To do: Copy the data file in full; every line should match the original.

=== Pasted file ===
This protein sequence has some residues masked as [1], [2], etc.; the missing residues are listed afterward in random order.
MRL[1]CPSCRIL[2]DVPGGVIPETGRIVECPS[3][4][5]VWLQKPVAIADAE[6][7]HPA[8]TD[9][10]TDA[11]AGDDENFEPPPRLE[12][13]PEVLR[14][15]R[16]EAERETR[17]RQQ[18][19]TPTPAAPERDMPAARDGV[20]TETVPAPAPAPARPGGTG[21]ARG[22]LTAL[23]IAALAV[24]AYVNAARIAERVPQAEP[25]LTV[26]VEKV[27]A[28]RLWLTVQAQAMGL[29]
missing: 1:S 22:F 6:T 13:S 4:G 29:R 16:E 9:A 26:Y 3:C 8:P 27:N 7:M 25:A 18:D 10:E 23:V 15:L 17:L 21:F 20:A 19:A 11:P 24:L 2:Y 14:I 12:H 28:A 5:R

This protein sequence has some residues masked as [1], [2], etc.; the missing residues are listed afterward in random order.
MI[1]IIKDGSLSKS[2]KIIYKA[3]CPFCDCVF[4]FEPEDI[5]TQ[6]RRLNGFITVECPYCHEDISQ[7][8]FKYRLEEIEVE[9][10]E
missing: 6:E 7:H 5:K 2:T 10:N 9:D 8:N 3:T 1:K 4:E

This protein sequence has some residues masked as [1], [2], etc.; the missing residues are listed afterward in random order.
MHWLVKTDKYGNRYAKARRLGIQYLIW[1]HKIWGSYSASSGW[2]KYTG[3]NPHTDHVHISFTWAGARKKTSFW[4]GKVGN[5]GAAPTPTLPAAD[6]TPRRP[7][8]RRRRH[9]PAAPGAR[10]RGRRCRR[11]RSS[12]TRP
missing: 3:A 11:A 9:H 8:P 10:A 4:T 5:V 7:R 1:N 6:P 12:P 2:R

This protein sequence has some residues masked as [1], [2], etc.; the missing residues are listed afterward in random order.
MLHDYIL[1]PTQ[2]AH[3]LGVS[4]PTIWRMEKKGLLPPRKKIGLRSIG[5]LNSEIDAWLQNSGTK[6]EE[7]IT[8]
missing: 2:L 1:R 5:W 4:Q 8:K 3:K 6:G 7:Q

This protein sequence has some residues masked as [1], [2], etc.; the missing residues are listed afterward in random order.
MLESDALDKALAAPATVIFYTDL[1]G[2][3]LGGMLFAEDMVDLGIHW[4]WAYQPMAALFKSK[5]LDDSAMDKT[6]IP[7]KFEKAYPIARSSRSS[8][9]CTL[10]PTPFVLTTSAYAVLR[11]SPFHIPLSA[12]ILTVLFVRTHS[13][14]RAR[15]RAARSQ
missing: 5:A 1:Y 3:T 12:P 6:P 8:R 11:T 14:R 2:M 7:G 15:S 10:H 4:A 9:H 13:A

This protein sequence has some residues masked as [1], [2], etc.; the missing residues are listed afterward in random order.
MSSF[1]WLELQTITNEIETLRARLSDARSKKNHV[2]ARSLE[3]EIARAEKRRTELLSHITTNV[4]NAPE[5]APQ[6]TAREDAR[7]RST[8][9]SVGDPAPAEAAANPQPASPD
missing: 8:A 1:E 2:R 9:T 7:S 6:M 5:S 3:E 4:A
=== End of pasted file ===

This protein sequence has some residues masked as [1], [2], etc.; the missing residues are listed afterward in random order.
MRL[1]CPSCRIL[2]DVPGGVIPETGRIVECPS[3][4][5]VWLQKPVAIADAE[6][7]HPA[8]TD[9][10]TDA[11]AGDDENFEPPPRLE[12][13]PEVLR[14][15]R[16]EAERETR[17]RQQ[18][19]TPTPAAPERDMPAARDGV[20]TETVPAPAPAPARPGGTG[21]ARG[22]LTAL[23]IAALAV[24]AYVNAARIAERVPQAEP[25]LTV[26]VEKV[27]A[28]RLWLTVQAQAMGL[29]
missing: 1:S 22:F 6:T 13:S 4:G 29:R 16:E 9:A 26:Y 3:C 8:P 27:N 7:M 25:A 18:D 10:E 23:V 15:L 17:L 21:F 20:A 19:A 11:P 24:L 2:Y 14:I 12:H 28:A 5:R

This protein sequence has some residues masked as [1], [2], etc.; the missing residues are listed afterward in random order.
MI[1]IIKDGSLSKS[2]KIIYKA[3]CPFCDCVF[4]FEPEDI[5]TQ[6]RRLNGFITVECPYCHEDISQ[7][8]FKYRLEEIEVE[9][10]E
missing: 6:E 7:H 5:K 2:T 10:N 9:D 8:N 3:T 1:K 4:E

This protein sequence has some residues masked as [1], [2], etc.; the missing residues are listed afterward in random order.
MHWLVKTDKYGNRYAKARRLGIQYLIW[1]HKIWGSYSASSGW[2]KYTG[3]NPHTDHVHISFTWAGARKKTSFW[4]GKVGN[5]GAAPTPTLPAAD[6]TPRRP[7][8]RRRRH[9]PAAPGAR[10]RGRRCRR[11]RSS[12]TRP
missing: 3:A 11:A 9:H 8:P 10:A 4:T 5:V 7:R 1:N 6:P 12:P 2:R

This protein sequence has some residues masked as [1], [2], etc.; the missing residues are listed afterward in random order.
MLHDYIL[1]PTQ[2]AH[3]LGVS[4]PTIWRMEKKGLLPPRKKIGLRSIG[5]LNSEIDAWLQNSGTK[6]EE[7]IT[8]
missing: 2:L 1:R 5:W 4:Q 8:K 3:K 6:G 7:Q

This protein sequence has some residues masked as [1], [2], etc.; the missing residues are listed afterward in random order.
MLESDALDKALAAPATVIFYTDL[1]G[2][3]LGGMLFAEDMVDLGIHW[4]WAYQPMAALFKSK[5]LDDSAMDKT[6]IP[7]KFEKAYPIARSSRSS[8][9]CTL[10]PTPFVLTTSAYAVLR[11]SPFHIPLSA[12]ILTVLFVRTHS[13][14]RAR[15]RAARSQ
missing: 5:A 1:Y 3:T 12:P 6:P 8:R 11:T 14:R 2:M 7:G 15:S 10:H 4:A 9:H 13:A

This protein sequence has some residues masked as [1], [2], etc.; the missing residues are listed afterward in random order.
MSSF[1]WLELQTITNEIETLRARLSDARSKKNHV[2]ARSLE[3]EIARAEKRRTELLSHITTNV[4]NAPE[5]APQ[6]TAREDAR[7]RST[8][9]SVGDPAPAEAAANPQPASPD
missing: 8:A 1:E 2:R 9:T 7:S 6:M 5:S 3:E 4:A